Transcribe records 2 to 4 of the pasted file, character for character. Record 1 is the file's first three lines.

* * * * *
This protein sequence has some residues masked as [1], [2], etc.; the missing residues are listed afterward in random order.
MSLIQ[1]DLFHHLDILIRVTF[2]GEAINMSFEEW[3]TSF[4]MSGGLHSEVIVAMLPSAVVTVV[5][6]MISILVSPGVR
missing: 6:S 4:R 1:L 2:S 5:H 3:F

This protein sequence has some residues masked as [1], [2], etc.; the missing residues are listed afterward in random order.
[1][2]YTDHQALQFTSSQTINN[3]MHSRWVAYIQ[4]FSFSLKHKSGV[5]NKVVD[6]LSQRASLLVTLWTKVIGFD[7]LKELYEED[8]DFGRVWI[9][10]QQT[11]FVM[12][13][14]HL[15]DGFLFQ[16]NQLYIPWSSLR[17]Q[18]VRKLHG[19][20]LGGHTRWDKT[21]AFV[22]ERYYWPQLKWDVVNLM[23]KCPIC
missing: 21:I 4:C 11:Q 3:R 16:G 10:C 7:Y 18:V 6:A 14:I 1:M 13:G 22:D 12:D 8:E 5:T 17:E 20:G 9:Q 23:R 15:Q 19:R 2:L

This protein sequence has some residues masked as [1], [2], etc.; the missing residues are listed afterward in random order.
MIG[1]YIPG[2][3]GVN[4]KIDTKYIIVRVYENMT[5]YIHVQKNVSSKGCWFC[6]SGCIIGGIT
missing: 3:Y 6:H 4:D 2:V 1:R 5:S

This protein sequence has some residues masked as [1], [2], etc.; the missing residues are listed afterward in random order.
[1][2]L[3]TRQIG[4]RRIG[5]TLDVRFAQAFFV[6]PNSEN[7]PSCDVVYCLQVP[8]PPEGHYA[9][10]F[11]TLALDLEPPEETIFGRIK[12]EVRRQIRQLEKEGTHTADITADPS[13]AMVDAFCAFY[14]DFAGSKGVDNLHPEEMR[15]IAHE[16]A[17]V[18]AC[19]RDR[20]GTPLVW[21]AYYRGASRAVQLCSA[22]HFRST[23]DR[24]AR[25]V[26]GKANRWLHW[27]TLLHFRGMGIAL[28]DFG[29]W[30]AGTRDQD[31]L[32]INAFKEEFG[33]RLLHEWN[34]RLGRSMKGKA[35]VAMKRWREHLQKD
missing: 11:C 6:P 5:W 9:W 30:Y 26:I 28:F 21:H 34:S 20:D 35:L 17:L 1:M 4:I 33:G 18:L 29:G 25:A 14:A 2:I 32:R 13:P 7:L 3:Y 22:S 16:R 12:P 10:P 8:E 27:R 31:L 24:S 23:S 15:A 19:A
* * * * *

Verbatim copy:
This protein sequence has some residues masked as [1], [2], etc.; the missing residues are listed afterward in random order.
[1][2]YTDHQALQFTSSQTINN[3]MHSRWVAYIQ[4]FSFSLKHKSGV[5]NKVVD[6]LSQRASLLVTLWTKVIGFD[7]LKELYEED[8]DFGRVWI[9][10]QQT[11]FVM[12][13][14]HL[15]DGFLFQ[16]NQLYIPWSSLR[17]Q[18]VRKLHG[19][20]LGGHTRWDKT[21]AFV[22]ERYYWPQLKWDVVNLM[23]KCPIC
missing: 21:I 4:C 11:Q 3:R 16:G 10:C 7:Y 18:V 6:A 14:I 1:M 13:G 22:D 12:D 8:E 5:T 17:E 20:G 9:Q 23:R 15:Q 19:R 2:L

This protein sequence has some residues masked as [1], [2], etc.; the missing residues are listed afterward in random order.
MIG[1]YIPG[2][3]GVN[4]KIDTKYIIVRVYENMT[5]YIHVQKNVSSKGCWFC[6]SGCIIGGIT
missing: 3:Y 6:H 4:D 2:V 1:R 5:S

This protein sequence has some residues masked as [1], [2], etc.; the missing residues are listed afterward in random order.
[1][2]L[3]TRQIG[4]RRIG[5]TLDVRFAQAFFV[6]PNSEN[7]PSCDVVYCLQVP[8]PPEGHYA[9][10]F[11]TLALDLEPPEETIFGRIK[12]EVRRQIRQLEKEGTHTADITADPS[13]AMVDAFCAFY[14]DFAGSKGVDNLHPEEMR[15]IAHE[16]A[17]V[18]AC[19]RDR[20]GTPLVW[21]AYYRGASRAVQLCSA[22]HFRST[23]DR[24]AR[25]V[26]GKANRWLHW[27]TLLHFRGMGIAL[28]DFG[29]W[30]AGTRDQD[31]L[32]INAFKEEFG[33]RLLHEWN[34]RLGRSMKGKA[35]VAMKRWREHLQKD
missing: 11:C 6:P 5:W 9:W 30:Y 26:I 28:F 21:H 34:S 20:D 35:L 17:L 1:M 4:I 33:G 18:L 29:G 25:A 14:A 2:I 32:R 13:P 7:L 3:Y 22:S 16:R 12:P 10:P 8:E 27:R 31:L 24:S 23:S 15:A 19:A